Small and incremental changes are readily happening everywhere around the world. It was also possible through flipped classrooms, where physics and Newton’s Law was brought through the lens of a movie, Interstellar. Inquiry questions and probing students, scaffolding new concepts one by one as the class gets guided by a facilitator. For example, you could begin asking a simple question of why is the ship being drawn to the black hole to scaffolding it into a question about what is exactly a black hole based on what the class has understood about gravity. These are small steps that students will take, and allow them to fail and get it wrong are very important in a classroom setting. This is because the classroom creates affordances for failures, opportunities to learn from mistakes. It is also argued by Tony Wagner during the conference when he highlights how people remember things better through mistakes.
From Bryan Alexander’s perspective, it was about students becoming prosumers, obtaining IP rights to products that were created by them. They are owners of new and incremental products that are developed constantly. Students will be sharing their stories(successes/failures) online and demonstrating it through digital storytelling. There will be a wealth of knowledge that are available for people to learn and react to. These students will be producers of many multimedia resources that they can tap on. The collaboration will be valued over individual effort, as teams are able to communicate and collaborate more effectively in this manner.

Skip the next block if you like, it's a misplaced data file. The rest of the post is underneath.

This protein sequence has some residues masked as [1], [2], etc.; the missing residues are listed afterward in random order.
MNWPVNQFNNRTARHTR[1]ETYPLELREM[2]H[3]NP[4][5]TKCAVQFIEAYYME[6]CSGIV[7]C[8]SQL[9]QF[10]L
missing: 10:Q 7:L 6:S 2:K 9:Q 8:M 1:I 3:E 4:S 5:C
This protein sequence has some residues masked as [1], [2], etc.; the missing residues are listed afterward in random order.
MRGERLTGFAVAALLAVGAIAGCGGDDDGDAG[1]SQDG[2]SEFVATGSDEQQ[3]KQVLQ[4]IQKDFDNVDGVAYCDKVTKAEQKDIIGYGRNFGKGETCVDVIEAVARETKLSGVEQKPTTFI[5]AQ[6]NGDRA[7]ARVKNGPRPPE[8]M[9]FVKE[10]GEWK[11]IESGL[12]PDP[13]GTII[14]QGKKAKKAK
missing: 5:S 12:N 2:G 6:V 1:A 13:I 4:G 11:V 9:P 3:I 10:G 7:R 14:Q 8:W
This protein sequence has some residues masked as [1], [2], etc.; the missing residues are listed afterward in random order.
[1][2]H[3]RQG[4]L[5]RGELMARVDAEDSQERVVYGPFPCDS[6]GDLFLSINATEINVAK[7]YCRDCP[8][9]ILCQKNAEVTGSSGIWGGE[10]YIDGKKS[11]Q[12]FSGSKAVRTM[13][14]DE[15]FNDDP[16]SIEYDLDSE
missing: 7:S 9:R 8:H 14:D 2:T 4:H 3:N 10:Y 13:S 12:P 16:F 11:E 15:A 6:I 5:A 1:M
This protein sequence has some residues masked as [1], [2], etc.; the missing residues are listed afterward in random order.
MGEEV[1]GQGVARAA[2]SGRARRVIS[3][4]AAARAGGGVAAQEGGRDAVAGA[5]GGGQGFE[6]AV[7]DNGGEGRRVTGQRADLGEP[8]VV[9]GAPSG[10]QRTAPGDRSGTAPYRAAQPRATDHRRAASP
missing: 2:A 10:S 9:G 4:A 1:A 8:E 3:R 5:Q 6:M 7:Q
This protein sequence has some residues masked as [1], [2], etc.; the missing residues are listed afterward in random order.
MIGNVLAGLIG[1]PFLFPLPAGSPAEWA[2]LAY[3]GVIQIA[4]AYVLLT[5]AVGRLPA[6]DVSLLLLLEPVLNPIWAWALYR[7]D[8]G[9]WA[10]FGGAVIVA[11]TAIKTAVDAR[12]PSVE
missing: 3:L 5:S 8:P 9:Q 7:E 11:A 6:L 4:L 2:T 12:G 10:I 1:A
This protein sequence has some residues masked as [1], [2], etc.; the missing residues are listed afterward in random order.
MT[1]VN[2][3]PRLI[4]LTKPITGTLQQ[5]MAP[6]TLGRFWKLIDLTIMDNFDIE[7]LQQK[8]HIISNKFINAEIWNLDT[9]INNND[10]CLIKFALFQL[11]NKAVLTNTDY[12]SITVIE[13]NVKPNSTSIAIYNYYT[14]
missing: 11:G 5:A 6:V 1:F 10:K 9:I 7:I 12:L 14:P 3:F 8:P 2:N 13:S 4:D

I conclude my word vomits (inspired by the digital storytelling workshop) with a thought for me to think about:
- what are the implications of redesigning assessment? Do we need grades ultimately?
- How should competency-based assessment be redesigned?
- Are students ready for a student-centric learning experience? If not, how could we encourage them and bring them onboard?
- Are we being inclusive in education?
And I tried digital storytelling from one of the software that I was recommended to use. It allowed me to type in my inputs and customised characters!